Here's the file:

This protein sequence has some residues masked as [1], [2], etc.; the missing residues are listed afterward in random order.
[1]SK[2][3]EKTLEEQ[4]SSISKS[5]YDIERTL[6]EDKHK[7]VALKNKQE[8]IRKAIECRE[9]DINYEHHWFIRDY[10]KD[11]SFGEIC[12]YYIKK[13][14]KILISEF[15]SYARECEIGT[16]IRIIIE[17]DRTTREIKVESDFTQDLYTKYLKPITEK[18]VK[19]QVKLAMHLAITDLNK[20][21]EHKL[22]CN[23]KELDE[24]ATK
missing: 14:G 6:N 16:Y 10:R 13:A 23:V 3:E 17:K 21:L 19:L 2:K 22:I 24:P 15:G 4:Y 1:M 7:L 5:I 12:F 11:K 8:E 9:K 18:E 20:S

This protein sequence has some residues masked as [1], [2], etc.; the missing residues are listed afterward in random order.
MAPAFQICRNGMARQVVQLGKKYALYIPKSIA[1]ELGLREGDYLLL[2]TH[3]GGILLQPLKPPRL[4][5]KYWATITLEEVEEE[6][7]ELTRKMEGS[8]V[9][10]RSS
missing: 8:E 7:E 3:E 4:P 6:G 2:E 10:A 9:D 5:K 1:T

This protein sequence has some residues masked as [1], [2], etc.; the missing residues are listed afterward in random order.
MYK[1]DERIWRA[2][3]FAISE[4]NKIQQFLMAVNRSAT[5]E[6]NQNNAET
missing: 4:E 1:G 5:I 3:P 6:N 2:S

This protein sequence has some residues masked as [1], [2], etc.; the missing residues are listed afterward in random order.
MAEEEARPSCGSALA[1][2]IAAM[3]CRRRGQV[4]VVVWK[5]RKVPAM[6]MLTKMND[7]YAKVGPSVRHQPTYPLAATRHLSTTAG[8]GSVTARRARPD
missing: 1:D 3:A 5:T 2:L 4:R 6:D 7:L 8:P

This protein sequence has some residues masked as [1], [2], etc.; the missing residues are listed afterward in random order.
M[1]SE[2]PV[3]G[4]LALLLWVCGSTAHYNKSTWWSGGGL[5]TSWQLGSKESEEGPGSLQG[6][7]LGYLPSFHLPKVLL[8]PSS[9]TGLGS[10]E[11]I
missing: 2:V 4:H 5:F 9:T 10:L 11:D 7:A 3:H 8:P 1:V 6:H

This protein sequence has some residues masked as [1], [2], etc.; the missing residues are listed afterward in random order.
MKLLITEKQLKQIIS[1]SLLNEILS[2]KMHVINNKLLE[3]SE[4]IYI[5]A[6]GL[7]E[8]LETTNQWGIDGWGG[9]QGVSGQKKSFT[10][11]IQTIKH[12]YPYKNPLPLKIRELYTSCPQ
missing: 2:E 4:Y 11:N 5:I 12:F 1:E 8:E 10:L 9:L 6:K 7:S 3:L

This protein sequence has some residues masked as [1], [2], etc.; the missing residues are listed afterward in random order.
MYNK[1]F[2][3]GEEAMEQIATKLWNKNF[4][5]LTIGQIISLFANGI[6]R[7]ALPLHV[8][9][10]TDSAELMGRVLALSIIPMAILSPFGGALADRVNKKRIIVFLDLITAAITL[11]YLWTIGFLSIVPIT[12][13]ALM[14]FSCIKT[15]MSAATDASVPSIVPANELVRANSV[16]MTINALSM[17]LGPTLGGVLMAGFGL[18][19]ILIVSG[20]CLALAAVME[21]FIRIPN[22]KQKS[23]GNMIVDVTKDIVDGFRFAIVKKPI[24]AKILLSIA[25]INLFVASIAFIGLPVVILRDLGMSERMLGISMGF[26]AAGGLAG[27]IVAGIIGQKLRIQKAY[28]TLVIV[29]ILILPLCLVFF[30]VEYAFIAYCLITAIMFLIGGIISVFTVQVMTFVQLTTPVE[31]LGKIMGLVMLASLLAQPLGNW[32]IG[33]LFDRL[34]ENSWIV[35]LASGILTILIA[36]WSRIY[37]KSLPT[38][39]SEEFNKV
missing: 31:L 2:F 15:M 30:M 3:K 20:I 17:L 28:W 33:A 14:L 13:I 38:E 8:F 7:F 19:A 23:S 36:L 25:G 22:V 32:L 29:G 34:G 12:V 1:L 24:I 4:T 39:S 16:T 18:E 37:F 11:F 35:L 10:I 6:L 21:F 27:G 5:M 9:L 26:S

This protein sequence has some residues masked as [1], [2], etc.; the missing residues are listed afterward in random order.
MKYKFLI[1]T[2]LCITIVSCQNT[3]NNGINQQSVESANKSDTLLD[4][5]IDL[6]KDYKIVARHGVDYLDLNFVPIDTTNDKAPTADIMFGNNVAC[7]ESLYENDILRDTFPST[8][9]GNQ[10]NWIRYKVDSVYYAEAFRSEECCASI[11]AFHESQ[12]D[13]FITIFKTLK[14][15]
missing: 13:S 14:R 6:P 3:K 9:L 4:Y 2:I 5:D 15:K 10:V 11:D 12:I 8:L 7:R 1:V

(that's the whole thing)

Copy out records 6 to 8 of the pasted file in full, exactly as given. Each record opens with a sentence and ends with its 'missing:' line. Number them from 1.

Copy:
This protein sequence has some residues masked as [1], [2], etc.; the missing residues are listed afterward in random order.
MKLLITEKQLKQIIS[1]SLLNEILS[2]KMHVINNKLLE[3]SE[4]IYI[5]A[6]GL[7]E[8]LETTNQWGIDGWGG[9]QGVSGQKKSFT[10][11]IQTIKH[12]YPYKNPLPLKIRELYTSCPQ
missing: 2:E 4:Y 11:N 5:I 12:F 1:E 8:E 10:L 9:L 6:K 7:S 3:L

This protein sequence has some residues masked as [1], [2], etc.; the missing residues are listed afterward in random order.
MYNK[1]F[2][3]GEEAMEQIATKLWNKNF[4][5]LTIGQIISLFANGI[6]R[7]ALPLHV[8][9][10]TDSAELMGRVLALSIIPMAILSPFGGALADRVNKKRIIVFLDLITAAITL[11]YLWTIGFLSIVPIT[12][13]ALM[14]FSCIKT[15]MSAATDASVPSIVPANELVRANSV[16]MTINALSM[17]LGPTLGGVLMAGFGL[18][19]ILIVSG[20]CLALAAVME[21]FIRIPN[22]KQKS[23]GNMIVDVTKDIVDGFRFAIVKKPI[24]AKILLSIA[25]INLFVASIAFIGLPVVILRDLGMSERMLGISMGF[26]AAGGLAG[27]IVAGIIGQKLRIQKAY[28]TLVIV[29]ILILPLCLVFF[30]VEYAFIAYCLITAIMFLIGGIISVFTVQVMTFVQLTTPVE[31]LGKIMGLVMLASLLAQPLGNW[32]IG[33]LFDRL[34]ENSWIV[35]LASGILTILIA[36]WSRIY[37]KSLPT[38][39]SEEFNKV
missing: 31:L 2:F 15:M 30:M 3:K 20:I 17:L 28:W 33:A 14:L 13:I 38:E 8:F 7:F 19:A 23:S 36:L 25:G 22:V 32:L 29:G 34:G 12:V 1:L 24:I 4:T 39:S 16:T 18:E 37:F 11:F 35:L 10:I 6:L 21:F 27:G 5:M 9:L 26:S

This protein sequence has some residues masked as [1], [2], etc.; the missing residues are listed afterward in random order.
MKYKFLI[1]T[2]LCITIVSCQNT[3]NNGINQQSVESANKSDTLLD[4][5]IDL[6]KDYKIVARHGVDYLDLNFVPIDTTNDKAPTADIMFGNNVAC[7]ESLYENDILRDTFPST[8][9]GNQ[10]NWIRYKVDSVYYAEAFRSEECCASI[11]AFHESQ[12]D[13]FITIFKTLK[14][15]
missing: 13:S 14:R 6:P 3:K 9:L 4:Y 2:I 5:D 15:K 10:V 11:D 12:I 8:L 7:R 1:V